Family Educational Rights and Privacy Act (FERPA)
On this page:
- About your student record
- Federal Education Rights and Privacy Act (FERPA)
About your student record
All students have access to their own education records. You may contribute to your student record if you feel there is a need for clarification. To be useful, your student record must be accurate and complete.
The officials who maintain your student record are in charge of the functions reflected in the records and the offices where the records are kept. In FAS these officials include:
- FAS Registrar's Office
- Officers of the Graduate School of Arts and Sciences, and Faculty of Arts and Sciences
Update your personal information
The my.harvard student information system contains directory information for each student such as your:
- Phone number
- Emergency contact
- Missing person contact
You can update this information at any time via my.harvard via the Personal Information tab. We highly recommend reviewing your personal information every three months.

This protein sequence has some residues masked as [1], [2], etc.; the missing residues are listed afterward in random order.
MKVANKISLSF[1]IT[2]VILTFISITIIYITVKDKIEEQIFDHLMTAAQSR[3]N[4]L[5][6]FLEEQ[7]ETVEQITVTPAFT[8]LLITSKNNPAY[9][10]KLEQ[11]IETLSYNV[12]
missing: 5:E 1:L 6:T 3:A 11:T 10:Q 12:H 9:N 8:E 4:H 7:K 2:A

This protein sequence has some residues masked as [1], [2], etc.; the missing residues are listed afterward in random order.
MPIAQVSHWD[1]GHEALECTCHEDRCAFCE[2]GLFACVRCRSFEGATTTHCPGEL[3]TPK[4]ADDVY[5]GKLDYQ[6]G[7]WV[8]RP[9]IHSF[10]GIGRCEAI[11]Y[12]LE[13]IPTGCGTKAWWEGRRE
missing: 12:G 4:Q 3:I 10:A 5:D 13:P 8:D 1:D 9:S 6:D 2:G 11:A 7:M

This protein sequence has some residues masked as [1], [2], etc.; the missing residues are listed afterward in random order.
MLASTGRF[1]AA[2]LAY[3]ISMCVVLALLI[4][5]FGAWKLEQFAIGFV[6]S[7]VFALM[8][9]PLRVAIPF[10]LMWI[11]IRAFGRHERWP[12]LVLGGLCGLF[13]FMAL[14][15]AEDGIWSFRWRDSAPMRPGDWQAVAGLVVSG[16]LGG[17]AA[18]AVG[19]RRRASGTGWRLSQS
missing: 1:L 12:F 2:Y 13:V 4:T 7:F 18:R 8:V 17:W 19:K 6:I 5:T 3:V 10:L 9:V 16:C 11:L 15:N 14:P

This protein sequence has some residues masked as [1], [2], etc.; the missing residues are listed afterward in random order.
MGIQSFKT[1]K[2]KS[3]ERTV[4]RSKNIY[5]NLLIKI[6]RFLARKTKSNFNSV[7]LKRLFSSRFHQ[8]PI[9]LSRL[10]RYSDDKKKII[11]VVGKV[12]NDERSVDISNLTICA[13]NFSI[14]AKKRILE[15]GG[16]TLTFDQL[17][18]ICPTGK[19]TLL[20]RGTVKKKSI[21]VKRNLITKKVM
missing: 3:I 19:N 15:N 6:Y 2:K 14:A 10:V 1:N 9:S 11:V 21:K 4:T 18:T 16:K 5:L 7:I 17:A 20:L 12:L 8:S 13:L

LEARN HOW TO UPDATE YOUR PERSONAL INFORMATION
Access your student record
- Step 1: If you would like to view your student record, please email your request to the GSAS Office of Student Affairs. They will gather the appropriate records and give you access within 45 days of receiving your request.
Guidelines for viewing your student record
- When a record contains information about more than one student, the student requesting access may inspect and review only the portion of the record relating to them.
- You are not permitted to view letters and statements of recommendation to which you waived your right of access, or that were placed in your file before January 1, 1975.
You should direct any questions you have about the accuracy of your education records to the person in charge of the office that maintains the records. If you still have questions, please contact email@example.com. If you are unable to resolve issues through informal communications, you may need to resolve challenges concerning the accuracy of records during a hearing.
Federal Education Rights and Privacy Act (FERPA)
The Family Educational Rights and Privacy Act of 1974, as amended, (FERPA) is a federal law that gives students certain rights with respect to their education records.
We routinely maintain records that describe and document your work and progress as a student in the Faculty of Arts and Sciences. Your education records generally include information such as:
- Permanent and local addresses
- Admissions records
- Enrollment status
- Course grades
- Reports and evaluations
- Completion of requirements and progress toward the degree